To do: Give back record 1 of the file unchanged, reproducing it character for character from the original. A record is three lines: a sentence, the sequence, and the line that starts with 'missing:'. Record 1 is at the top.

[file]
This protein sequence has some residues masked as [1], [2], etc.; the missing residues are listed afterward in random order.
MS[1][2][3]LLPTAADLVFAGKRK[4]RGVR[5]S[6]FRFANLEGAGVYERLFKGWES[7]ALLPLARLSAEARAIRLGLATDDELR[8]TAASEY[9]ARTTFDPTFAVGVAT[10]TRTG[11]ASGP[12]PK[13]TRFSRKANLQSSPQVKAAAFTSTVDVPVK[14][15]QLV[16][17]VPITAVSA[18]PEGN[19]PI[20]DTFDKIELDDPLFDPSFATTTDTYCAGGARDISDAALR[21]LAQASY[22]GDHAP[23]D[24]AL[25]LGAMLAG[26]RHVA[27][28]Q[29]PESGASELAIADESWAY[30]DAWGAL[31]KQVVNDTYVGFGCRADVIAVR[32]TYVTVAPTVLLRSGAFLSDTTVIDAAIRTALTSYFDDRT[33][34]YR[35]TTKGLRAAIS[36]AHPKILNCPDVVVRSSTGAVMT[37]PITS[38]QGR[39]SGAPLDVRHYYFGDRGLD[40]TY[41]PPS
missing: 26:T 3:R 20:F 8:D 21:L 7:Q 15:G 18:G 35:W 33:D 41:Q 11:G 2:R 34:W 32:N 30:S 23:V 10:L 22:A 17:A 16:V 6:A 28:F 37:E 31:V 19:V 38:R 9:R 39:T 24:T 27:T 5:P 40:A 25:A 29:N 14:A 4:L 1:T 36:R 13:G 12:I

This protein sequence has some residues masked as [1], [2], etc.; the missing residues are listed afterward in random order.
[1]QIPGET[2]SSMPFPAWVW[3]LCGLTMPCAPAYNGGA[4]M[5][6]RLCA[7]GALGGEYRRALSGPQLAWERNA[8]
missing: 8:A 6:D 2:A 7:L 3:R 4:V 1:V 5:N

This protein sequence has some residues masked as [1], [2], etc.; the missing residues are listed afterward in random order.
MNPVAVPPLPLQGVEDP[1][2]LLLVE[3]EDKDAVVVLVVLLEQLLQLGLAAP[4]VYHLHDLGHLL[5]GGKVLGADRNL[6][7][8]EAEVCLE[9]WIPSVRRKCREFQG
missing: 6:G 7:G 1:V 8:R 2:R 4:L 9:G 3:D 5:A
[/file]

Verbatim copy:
This protein sequence has some residues masked as [1], [2], etc.; the missing residues are listed afterward in random order.
MS[1][2][3]LLPTAADLVFAGKRK[4]RGVR[5]S[6]FRFANLEGAGVYERLFKGWES[7]ALLPLARLSAEARAIRLGLATDDELR[8]TAASEY[9]ARTTFDPTFAVGVAT[10]TRTG[11]ASGP[12]PK[13]TRFSRKANLQSSPQVKAAAFTSTVDVPVK[14][15]QLV[16][17]VPITAVSA[18]PEGN[19]PI[20]DTFDKIELDDPLFDPSFATTTDTYCAGGARDISDAALR[21]LAQASY[22]GDHAP[23]D[24]AL[25]LGAMLAG[26]RHVA[27][28]Q[29]PESGASELAIADESWAY[30]DAWGAL[31]KQVVNDTYVGFGCRADVIAVR[32]TYVTVAPTVLLRSGAFLSDTTVIDAAIRTALTSYFDDRT[33][34]YR[35]TTKGLRAAIS[36]AHPKILNCPDVVVRSSTGAVMT[37]PITS[38]QGR[39]SGAPLDVRHYYFGDRGLD[40]TY[41]PPS
missing: 26:T 3:R 20:F 8:D 21:L 7:Q 15:G 18:G 35:W 33:D 41:Q 11:G 2:R 34:W 32:N 30:S 23:V 10:L 22:A 17:A 16:V 6:A 28:F 37:E 31:V 19:V 38:R 9:R 39:T 24:T 27:T 5:P 40:A 25:A 29:N 14:A 4:L 1:T 36:R 13:G 12:I